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Thousands of Mosques, Churches and Gurudwaras glare in your face at every bend of Indian streets establishing a resolute presence on the map of our society. These minorities in a Hindu majority country have permeated into an ever evolving culture weaving a seamless fabric. They may be small in numbers but they are largely visible: they have entrenched their existence through a series of enduring landmarks and indelible impression on the Indian Culture. However, this privilege does not extend to all minority groups. What shrine do we build to mark the presence of an LGBT community?

The problem of the LGBT community throughout history has been that of visibility. Because they were ostracized by societies, the community chose to hide amidst the majority by wearing the same bland outfit as everyone else. Those who dared to paint themselves pink, did so in forbidden ghettos or between costume changes when no one was noticing. Yes! Gay men, lesbians, transgenders have existed since the dawn of humanity. You just didn’t see them.

Let me tell you my story. My self-awareness began when I was at the threshold of adulthood. Even while I was discovering the reality of the ‘vulgarity’ that is sex, I desired a firm arm, rock hard chest and a deep voice to hold me and say ‘I Love You’ and repeat it every day. Teenage is a difficult time for all, but for a few like me it is barbaric. All the outside voices synchronized to silence those inner desires. Imagine living in the middle of such conflict every day for 9 years; to wear an undersized outfit for so long that your soul begins to shrink and wither. Over the years, the conflict only gathered more allies on either sides rather than subside. It was a conflict between desire and duties, a conflict between righteousness and hypocrisy, science versus belief, fulfillment versus compromise and the list goes on. While I struggled alone, others like me stayed in their camouflaging costumes or were conspiringly kept out of common knowledge.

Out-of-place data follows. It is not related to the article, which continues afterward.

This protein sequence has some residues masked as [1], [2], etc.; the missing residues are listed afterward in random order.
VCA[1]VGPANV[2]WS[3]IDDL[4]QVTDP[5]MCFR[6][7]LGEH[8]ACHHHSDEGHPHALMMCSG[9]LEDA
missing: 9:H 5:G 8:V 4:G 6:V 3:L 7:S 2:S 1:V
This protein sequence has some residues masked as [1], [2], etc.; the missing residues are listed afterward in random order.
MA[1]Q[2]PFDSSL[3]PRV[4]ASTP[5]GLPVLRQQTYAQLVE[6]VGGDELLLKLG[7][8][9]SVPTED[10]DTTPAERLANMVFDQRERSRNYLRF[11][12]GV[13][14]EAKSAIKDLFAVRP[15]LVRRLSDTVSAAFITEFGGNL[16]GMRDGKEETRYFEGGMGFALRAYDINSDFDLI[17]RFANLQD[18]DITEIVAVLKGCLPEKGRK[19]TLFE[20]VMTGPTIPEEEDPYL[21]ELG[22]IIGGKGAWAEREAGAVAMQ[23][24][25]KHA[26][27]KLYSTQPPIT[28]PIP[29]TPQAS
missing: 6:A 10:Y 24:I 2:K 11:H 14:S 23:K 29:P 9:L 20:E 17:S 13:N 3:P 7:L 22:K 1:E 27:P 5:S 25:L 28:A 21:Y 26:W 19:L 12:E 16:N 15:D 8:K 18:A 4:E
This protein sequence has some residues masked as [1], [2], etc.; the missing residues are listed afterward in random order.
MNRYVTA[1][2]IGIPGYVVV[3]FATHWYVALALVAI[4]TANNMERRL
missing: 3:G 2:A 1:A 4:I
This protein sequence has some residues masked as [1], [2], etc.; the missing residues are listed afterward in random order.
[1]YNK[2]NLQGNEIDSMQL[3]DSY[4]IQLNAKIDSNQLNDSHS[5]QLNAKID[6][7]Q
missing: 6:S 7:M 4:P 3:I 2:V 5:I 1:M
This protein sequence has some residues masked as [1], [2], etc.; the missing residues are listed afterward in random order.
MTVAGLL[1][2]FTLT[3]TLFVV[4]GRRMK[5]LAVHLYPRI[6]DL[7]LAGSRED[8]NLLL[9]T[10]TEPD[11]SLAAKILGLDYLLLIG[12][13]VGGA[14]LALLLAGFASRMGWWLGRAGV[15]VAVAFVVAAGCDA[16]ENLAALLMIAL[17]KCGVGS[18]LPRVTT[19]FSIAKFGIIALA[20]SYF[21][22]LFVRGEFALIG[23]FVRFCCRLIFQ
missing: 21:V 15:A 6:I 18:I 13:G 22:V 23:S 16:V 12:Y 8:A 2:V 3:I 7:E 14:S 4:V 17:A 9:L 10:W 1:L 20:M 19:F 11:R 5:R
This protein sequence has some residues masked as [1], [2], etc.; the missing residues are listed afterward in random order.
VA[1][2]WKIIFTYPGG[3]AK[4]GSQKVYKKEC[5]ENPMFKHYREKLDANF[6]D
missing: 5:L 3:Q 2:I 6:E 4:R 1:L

Towards the end of my teens the formidable and unmerciful world had forced me to compromise for a life of dejection and discontent. To my relief, this disquiet did not last long; for it was on one of those days that I strayed into the forbidden ghetto and found solace and joy. It was the backroom of the world where my existence wasn’t shunned upon, where the voices were in sync and for the first time I had friends with similar stories.

I continued to live in the outside world for a while, making frequent visits to the ghettos. But like a Bollywood movie, there were some more twists awaiting down the road. I was spotted making these visits and confronted, at which I began to spin a web of lies and deception so thick, that after a point, no joy could penetrate it. I then decided to clear out the web and discard my costume once and for all.

You see, I had felt freedom with my hands; I had seen happiness, content and acceptance up close and I did not want to hide anymore. As I began to shed my disguise, people began to notice, some even discarded their own. Having loved me for the person I was, some continued to love me regardless of the truth while others empathized with my struggle and found goodwill. That is how I brought about a change; a change in people around me, who care enough and love me. Inadvertently, I had erected a shrine for the community at the end of my street.

 

Shivayogi Gajare

Shivayogi Gajare is an Architect by profession and is an openly gay Bangalorean, currently residing in Illinois, USA. He loves to write about his coming out experience and other LGBT related topics

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